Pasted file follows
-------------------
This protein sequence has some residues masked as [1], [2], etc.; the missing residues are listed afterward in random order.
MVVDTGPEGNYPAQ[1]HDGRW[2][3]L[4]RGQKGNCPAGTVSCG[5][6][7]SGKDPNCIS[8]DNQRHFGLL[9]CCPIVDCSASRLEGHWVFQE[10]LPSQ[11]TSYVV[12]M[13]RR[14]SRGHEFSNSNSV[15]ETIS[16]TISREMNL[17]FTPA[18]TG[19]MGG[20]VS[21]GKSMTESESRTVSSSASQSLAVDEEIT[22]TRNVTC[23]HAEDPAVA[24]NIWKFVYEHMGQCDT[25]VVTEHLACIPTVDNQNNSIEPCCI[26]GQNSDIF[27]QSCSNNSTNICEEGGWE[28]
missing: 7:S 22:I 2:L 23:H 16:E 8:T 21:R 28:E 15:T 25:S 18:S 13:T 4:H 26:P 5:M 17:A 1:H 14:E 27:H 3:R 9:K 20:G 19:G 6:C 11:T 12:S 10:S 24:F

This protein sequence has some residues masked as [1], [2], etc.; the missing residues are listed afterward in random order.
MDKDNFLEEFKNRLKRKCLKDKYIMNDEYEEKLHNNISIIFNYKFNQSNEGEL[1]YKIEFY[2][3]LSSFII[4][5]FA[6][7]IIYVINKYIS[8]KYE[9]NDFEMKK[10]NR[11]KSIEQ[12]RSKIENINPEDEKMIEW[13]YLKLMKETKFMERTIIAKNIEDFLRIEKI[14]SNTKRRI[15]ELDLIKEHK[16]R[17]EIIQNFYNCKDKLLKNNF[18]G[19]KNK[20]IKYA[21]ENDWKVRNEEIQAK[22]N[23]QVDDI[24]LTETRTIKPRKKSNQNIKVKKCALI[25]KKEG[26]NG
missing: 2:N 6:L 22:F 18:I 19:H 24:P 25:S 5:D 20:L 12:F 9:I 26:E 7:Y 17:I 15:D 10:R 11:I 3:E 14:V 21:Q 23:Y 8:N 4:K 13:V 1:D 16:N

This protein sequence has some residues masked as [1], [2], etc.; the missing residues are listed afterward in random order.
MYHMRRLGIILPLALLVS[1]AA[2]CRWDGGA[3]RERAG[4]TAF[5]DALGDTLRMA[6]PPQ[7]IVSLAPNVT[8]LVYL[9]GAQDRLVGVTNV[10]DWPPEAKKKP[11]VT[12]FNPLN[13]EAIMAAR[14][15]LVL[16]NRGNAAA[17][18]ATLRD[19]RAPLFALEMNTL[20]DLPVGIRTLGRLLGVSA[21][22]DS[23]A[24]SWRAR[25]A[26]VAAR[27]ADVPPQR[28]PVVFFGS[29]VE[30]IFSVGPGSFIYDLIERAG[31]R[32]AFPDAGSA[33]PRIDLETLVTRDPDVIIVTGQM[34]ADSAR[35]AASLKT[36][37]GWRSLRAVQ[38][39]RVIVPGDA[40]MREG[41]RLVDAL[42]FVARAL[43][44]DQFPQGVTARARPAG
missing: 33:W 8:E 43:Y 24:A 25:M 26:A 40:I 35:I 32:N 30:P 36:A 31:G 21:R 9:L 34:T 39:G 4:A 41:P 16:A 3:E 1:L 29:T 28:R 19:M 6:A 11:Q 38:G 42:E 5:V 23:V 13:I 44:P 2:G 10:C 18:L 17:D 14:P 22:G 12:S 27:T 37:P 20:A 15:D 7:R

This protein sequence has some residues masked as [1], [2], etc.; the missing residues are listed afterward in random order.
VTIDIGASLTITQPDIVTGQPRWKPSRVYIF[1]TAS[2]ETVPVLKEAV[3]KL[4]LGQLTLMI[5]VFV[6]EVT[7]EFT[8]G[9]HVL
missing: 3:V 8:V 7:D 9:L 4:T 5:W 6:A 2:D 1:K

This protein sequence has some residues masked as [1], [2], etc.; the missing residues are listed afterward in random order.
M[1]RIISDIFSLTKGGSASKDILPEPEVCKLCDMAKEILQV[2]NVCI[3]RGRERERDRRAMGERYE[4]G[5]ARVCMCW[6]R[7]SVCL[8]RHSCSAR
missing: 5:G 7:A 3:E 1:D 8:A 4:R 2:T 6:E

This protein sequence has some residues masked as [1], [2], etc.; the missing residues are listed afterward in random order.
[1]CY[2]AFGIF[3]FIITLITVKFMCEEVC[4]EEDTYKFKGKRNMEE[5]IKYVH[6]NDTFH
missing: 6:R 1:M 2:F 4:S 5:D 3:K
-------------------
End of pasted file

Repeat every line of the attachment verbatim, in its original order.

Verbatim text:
This protein sequence has some residues masked as [1], [2], etc.; the missing residues are listed afterward in random order.
MVVDTGPEGNYPAQ[1]HDGRW[2][3]L[4]RGQKGNCPAGTVSCG[5][6][7]SGKDPNCIS[8]DNQRHFGLL[9]CCPIVDCSASRLEGHWVFQE[10]LPSQ[11]TSYVV[12]M[13]RR[14]SRGHEFSNSNSV[15]ETIS[16]TISREMNL[17]FTPA[18]TG[19]MGG[20]VS[21]GKSMTESESRTVSSSASQSLAVDEEIT[22]TRNVTC[23]HAEDPAVA[24]NIWKFVYEHMGQCDT[25]VVTEHLACIPTVDNQNNSIEPCCI[26]GQNSDIF[27]QSCSNNSTNICEEGGWE[28]
missing: 7:S 22:I 2:L 23:H 16:E 8:T 21:R 28:E 15:T 25:S 18:S 13:T 4:H 26:P 5:M 17:A 1:H 14:E 27:H 3:R 9:K 20:G 19:G 6:C 11:T 12:S 10:S 24:F

This protein sequence has some residues masked as [1], [2], etc.; the missing residues are listed afterward in random order.
MDKDNFLEEFKNRLKRKCLKDKYIMNDEYEEKLHNNISIIFNYKFNQSNEGEL[1]YKIEFY[2][3]LSSFII[4][5]FA[6][7]IIYVINKYIS[8]KYE[9]NDFEMKK[10]NR[11]KSIEQ[12]RSKIENINPEDEKMIEW[13]YLKLMKETKFMERTIIAKNIEDFLRIEKI[14]SNTKRRI[15]ELDLIKEHK[16]R[17]EIIQNFYNCKDKLLKNNF[18]G[19]KNK[20]IKYA[21]ENDWKVRNEEIQAK[22]N[23]QVDDI[24]LTETRTIKPRKKSNQNIKVKKCALI[25]KKEG[26]NG
missing: 2:N 6:L 22:F 18:I 19:H 24:P 25:S 5:D 20:L 12:F 9:I 26:E 7:Y 17:I 15:D 10:R 11:I 3:E 14:V 21:Q 23:Y 8:N 4:K 13:V 1:D 16:N

This protein sequence has some residues masked as [1], [2], etc.; the missing residues are listed afterward in random order.
MYHMRRLGIILPLALLVS[1]AA[2]CRWDGGA[3]RERAG[4]TAF[5]DALGDTLRMA[6]PPQ[7]IVSLAPNVT[8]LVYL[9]GAQDRLVGVTNV[10]DWPPEAKKKP[11]VT[12]FNPLN[13]EAIMAAR[14][15]LVL[16]NRGNAAA[17][18]ATLRD[19]RAPLFALEMNTL[20]DLPVGIRTLGRLLGVSA[21][22]DS[23]A[24]SWRAR[25]A[26]VAAR[27]ADVPPQR[28]PVVFFGS[29]VE[30]IFSVGPGSFIYDLIERAG[31]R[32]AFPDAGSA[33]PRIDLETLVTRDPDVIIVTGQM[34]ADSAR[35]AASLKT[36][37]GWRSLRAVQ[38][39]RVIVPGDA[40]MREG[41]RLVDAL[42]FVARAL[43][44]DQFPQGVTARARPAG
missing: 33:W 8:E 43:Y 24:A 25:M 26:A 40:I 35:I 32:N 30:P 36:A 31:G 21:R 9:L 34:T 39:G 4:A 41:P 16:A 3:E 1:L 29:T 28:R 19:M 6:A 11:Q 38:G 42:E 5:V 23:V 13:I 44:P 2:G 10:C 18:L 17:D 14:P 22:G 12:S 27:T 37:P 20:A 15:D 7:R

This protein sequence has some residues masked as [1], [2], etc.; the missing residues are listed afterward in random order.
VTIDIGASLTITQPDIVTGQPRWKPSRVYIF[1]TAS[2]ETVPVLKEAV[3]KL[4]LGQLTLMI[5]VFV[6]EVT[7]EFT[8]G[9]HVL
missing: 3:V 8:V 7:D 9:L 4:T 5:W 6:A 2:D 1:K

This protein sequence has some residues masked as [1], [2], etc.; the missing residues are listed afterward in random order.
M[1]RIISDIFSLTKGGSASKDILPEPEVCKLCDMAKEILQV[2]NVCI[3]RGRERERDRRAMGERYE[4]G[5]ARVCMCW[6]R[7]SVCL[8]RHSCSAR
missing: 5:G 7:A 3:E 1:D 8:A 4:R 2:T 6:E

This protein sequence has some residues masked as [1], [2], etc.; the missing residues are listed afterward in random order.
[1]CY[2]AFGIF[3]FIITLITVKFMCEEVC[4]EEDTYKFKGKRNMEE[5]IKYVH[6]NDTFH
missing: 6:R 1:M 2:F 4:S 5:D 3:K